University of Oulu

Combining storytelling tradition and pervasive gaming: Props

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Author: Alavesa, Paula1
Organizations: 1University of Oulu, Faculty of Science, Department of Information Processing Science, Information Processing Science
Format: ebook
Version: published version
Access: open
Online Access: PDF Full Text (PDF, 4.2 MB)
Persistent link: http://urn.fi/URN:NBN:fi:oulu-201311261931
Language: English
Published: Oulu : P. Alavesa, 2013
Publish Date: 2014-01-17
Physical Description: 60 p.
Thesis type: Master's thesis
Tutor: Turhan, Burak
Reviewer: Markkula, Jouni
Turhan, Burak
Description:
Background: Stories told are becoming more immersive and a new type of storytelling has been emerging during the last two decades with the rise of digital media and Web 2.0. What is perceived as gaming and the span of gaming events are expanding with pervasive gaming and possibilities brought by technological convergence and ubiquitous computing. Maybe there is room for slight shift back to the old charm of a more intimate storytelling event where everyone is present in one form or another when the story is told. Context and Objective: During this master’s thesis work pervasive gaming and storytelling were fused in a game called Props. It is a storytelling pervasive game that spans between two realities of 3D virtual and real environment. The game is located in a stage that has representation in two cities, the one in real life and the one in virtual reality. Method: This thesis describes the design science research development and empirical evaluation of Props storytelling pervasive game. Props was evaluated by staging game play events on different occasions. Data gathered varied depending what game event was in question. Props was tested on four occasions in total. First two tests were during the early development. These test events were audio taped. Props was introduced during children’s story hour, where the event was observed and small questionnaire was dealt to the participating performers. The third game event was during six workshop sessions with adolescent school kids who were guided by amateur performers. During that event the participating adolescent were dealt qualitative questionnaires. These events were also videotaped. Related exploratory literature review has been concurrent during the yearlong development and has been revisited whenever new topics have arisen. Results and Conclusions: It is possible to combine storytelling tradition and pervasive gaming. Setting of the game, numbers of participants and guidance have a big role in how adolescent throw themselves into storytelling and improvisational acting when it is mediated by a game like Props.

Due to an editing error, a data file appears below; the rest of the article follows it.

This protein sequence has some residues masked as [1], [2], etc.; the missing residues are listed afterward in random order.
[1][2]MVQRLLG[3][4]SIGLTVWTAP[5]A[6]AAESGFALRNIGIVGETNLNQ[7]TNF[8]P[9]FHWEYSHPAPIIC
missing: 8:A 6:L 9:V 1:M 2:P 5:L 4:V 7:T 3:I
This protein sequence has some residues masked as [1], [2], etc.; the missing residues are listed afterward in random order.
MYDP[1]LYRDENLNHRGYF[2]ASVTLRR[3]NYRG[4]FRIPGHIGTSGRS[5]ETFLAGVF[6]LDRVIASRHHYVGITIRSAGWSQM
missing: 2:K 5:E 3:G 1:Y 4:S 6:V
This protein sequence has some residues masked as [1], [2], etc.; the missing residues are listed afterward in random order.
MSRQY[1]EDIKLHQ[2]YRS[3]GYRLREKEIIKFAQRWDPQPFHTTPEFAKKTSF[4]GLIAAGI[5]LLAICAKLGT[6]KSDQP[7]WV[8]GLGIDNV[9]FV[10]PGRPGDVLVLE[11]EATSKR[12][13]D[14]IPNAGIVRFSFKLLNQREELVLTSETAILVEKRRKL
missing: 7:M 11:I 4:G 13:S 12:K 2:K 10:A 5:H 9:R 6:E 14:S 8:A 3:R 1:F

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Copyright information: © Paula Alavesa, 2013. This publication is copyrighted. You may download, display and print it for your own personal use. Commercial use is prohibited.